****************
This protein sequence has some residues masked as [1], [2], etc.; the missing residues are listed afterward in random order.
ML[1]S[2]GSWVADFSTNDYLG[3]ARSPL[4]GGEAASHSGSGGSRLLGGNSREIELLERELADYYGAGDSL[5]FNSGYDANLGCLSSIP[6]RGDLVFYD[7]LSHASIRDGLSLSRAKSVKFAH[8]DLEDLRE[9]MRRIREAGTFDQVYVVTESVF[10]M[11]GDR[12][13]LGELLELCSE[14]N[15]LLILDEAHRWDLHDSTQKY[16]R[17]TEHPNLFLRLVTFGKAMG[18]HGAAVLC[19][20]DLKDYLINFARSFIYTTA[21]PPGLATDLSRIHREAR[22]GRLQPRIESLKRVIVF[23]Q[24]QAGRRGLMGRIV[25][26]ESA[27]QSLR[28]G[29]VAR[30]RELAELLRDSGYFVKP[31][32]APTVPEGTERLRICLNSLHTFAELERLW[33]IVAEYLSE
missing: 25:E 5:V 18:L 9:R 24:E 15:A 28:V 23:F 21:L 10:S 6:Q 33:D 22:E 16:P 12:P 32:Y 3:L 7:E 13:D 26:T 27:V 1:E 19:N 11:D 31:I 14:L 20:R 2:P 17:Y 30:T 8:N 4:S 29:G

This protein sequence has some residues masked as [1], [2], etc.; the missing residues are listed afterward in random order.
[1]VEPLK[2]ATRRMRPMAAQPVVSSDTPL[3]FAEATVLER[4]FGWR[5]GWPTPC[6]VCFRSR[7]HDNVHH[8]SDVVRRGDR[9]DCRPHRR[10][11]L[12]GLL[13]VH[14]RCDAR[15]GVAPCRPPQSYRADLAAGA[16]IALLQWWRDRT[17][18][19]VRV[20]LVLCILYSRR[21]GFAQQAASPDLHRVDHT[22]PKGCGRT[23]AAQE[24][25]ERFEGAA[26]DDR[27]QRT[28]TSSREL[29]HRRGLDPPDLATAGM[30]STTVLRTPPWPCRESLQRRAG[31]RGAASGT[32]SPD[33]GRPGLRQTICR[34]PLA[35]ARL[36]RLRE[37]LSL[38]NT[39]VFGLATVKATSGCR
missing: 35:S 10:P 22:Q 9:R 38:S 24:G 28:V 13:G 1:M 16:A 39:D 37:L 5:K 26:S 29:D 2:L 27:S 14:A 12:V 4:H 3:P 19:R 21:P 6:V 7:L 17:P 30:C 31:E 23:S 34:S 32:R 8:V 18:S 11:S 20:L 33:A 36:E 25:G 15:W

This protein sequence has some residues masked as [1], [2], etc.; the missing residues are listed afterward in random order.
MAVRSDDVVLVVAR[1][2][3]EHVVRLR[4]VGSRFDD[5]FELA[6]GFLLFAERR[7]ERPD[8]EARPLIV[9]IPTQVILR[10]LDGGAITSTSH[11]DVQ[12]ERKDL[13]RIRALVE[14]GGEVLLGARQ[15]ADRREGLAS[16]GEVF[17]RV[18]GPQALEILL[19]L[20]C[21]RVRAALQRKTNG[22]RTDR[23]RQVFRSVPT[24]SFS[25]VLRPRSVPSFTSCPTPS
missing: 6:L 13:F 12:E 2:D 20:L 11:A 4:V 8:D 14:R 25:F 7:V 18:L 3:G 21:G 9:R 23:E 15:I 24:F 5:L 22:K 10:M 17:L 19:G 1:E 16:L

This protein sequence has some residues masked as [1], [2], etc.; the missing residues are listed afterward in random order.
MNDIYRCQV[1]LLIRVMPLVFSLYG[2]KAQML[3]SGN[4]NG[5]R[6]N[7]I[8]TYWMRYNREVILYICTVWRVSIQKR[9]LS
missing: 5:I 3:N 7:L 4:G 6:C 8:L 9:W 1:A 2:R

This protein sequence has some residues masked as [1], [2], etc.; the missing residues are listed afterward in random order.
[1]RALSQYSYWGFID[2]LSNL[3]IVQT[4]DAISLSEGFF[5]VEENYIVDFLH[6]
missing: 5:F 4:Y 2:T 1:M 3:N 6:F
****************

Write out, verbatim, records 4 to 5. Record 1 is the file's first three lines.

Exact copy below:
This protein sequence has some residues masked as [1], [2], etc.; the missing residues are listed afterward in random order.
MNDIYRCQV[1]LLIRVMPLVFSLYG[2]KAQML[3]SGN[4]NG[5]R[6]N[7]I[8]TYWMRYNREVILYICTVWRVSIQKR[9]LS
missing: 5:I 3:N 7:L 4:G 6:C 8:L 9:W 1:A 2:R

This protein sequence has some residues masked as [1], [2], etc.; the missing residues are listed afterward in random order.
[1]RALSQYSYWGFID[2]LSNL[3]IVQT[4]DAISLSEGFF[5]VEENYIVDFLH[6]
missing: 5:F 4:Y 2:T 1:M 3:N 6:F